It's becoming less surprising, but no less scary when I find shops not taking regular database backups. This happens quite often in situations where there is no dedicated DBA. Meaning someone else just kind of took over those responsibilities ("accidental DBA", if you will).
Why can't I just include the .mdf and .ldf files in a system wide backup?
Some of the common explanations I get is that "Well we run a file system backup, so the database files are backed up". Unfortunately this will not provide sufficient results. SQL server keeps a lock on any attached database. Running some type of traditional file system backup will NOT work. If you don't believe me, do a test restore....
We take snapshots of our Virtual Machines.
This is great but still not as useful as database level backups. Listen, virtualization is amazing and has tons of benefits. But here's a one argument why this isn't the best option to cover your databases:
Let's say that there is some accidental data error on a particular table in particular database and you need to restore it. The VM snapshot will revert the entire machine, meaning if you have multiple databases on this SQL instance, it will revert them too?
That doesnt' sound very efficient and I'm sure the business side and application side(s) will not be happy.
With a DB level backup already in place, you can restore just that database (elsewhere or with a different name), pull the relevant data from the table and restore in production.
Let's not forget point in time restore.
Taking regular log backups is also essential if the business defined an RPO accordingly. Meaning, you can take Transaction Log backups as often as you need depending on how the business has defined it's RPO. Let's say 15mins of data loss is "acceptable". With log backups being taken every 15mins, you can then restore a database to a point in time.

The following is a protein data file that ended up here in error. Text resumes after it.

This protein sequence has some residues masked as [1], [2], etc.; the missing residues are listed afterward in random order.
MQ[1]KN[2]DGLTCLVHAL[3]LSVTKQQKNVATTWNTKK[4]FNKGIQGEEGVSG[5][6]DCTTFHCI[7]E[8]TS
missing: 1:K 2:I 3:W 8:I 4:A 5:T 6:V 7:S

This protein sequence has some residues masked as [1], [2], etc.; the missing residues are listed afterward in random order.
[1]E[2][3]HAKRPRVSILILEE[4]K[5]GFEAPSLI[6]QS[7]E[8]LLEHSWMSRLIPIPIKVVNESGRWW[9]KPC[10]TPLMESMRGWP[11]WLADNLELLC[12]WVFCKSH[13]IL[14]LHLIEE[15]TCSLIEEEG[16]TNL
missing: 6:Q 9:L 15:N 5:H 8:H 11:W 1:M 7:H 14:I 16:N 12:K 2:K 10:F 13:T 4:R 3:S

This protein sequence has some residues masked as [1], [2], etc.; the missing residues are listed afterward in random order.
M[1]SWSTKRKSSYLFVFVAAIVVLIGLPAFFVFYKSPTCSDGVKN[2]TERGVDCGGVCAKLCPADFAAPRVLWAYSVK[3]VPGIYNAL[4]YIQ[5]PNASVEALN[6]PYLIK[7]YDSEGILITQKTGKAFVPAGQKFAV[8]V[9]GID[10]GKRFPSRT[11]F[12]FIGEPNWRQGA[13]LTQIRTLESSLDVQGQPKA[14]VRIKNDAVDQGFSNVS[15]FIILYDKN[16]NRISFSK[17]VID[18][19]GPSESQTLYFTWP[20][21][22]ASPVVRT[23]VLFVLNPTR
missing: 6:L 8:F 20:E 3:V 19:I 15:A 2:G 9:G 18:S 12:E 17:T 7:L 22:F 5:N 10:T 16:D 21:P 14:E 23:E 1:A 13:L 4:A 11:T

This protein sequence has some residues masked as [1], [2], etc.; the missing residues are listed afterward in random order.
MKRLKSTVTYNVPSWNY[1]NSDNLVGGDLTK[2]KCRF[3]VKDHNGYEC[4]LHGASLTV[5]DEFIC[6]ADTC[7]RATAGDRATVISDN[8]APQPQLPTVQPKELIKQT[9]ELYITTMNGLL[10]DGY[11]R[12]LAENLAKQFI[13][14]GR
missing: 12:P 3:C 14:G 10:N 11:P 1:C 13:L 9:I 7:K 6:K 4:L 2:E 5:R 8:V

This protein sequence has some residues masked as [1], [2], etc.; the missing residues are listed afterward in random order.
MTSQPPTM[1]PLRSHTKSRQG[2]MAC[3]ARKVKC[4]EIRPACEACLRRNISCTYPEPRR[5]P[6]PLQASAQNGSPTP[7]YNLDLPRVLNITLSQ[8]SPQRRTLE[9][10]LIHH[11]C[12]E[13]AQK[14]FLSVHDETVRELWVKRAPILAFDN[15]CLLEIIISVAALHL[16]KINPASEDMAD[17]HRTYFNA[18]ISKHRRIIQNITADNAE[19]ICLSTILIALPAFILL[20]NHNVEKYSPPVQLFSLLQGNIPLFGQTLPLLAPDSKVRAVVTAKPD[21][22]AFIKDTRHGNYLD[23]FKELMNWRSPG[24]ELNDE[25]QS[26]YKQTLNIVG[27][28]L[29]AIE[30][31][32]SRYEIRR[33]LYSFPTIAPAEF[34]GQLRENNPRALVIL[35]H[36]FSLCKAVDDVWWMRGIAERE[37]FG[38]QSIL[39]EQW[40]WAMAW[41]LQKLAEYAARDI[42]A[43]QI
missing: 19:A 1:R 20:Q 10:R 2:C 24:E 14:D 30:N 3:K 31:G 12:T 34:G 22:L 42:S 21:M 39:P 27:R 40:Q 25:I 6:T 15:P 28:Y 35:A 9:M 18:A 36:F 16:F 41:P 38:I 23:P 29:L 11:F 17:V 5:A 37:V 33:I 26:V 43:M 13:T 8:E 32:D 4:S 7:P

Test/Verify your backups!
Always test and verify your backups on a regular basis. You should have an instance in place just for this purpose. Every month choose a critical database and restore it from backup. Run DBCC CheckDB and any other application side tests to ensure that the data is consistent.
Keep a log of this and show to your management every quarter that this is being done. It will give everyone piece of mind.
When the client just doesn't get it.
Usually when clients bring me in and I see no database backups and explain to them the importance of it. They're typically quite responsive and we strategize a plan almost immediately to remedy this issue.
On the rare occasion, I'll have a client that just doesn't "get it" or is too stubborn to put something in place in regards to DB level backups. I've come to a place now that if a client refuses to understand the basic importance of DB level backups, I turn down any further work for them.
No matter how much I get in writing that any data loss will not be my responsibility, as a DBA I cannot in good conscience proceed with any type of project that doesn't have backup fundamentals down.
Sorry, but no dice.